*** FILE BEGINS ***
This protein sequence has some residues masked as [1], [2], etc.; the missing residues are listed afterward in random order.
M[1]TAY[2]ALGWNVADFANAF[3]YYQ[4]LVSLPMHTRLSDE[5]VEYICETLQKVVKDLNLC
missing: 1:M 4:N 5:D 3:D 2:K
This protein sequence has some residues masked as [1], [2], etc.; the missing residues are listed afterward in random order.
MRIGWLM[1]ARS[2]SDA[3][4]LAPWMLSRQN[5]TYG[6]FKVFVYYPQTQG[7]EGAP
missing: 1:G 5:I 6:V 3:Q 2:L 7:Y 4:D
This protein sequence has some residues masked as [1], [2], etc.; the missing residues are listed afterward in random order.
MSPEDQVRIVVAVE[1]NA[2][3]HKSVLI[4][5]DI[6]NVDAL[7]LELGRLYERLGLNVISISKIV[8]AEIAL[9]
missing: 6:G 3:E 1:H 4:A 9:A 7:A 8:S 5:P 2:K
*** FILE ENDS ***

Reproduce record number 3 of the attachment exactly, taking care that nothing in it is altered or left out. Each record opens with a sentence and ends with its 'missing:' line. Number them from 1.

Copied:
This protein sequence has some residues masked as [1], [2], etc.; the missing residues are listed afterward in random order.
MSPEDQVRIVVAVE[1]NA[2][3]HKSVLI[4][5]DI[6]NVDAL[7]LELGRLYERLGLNVISISKIV[8]AEIAL[9]
missing: 6:G 3:E 1:H 4:A 9:A 7:A 8:S 5:P 2:K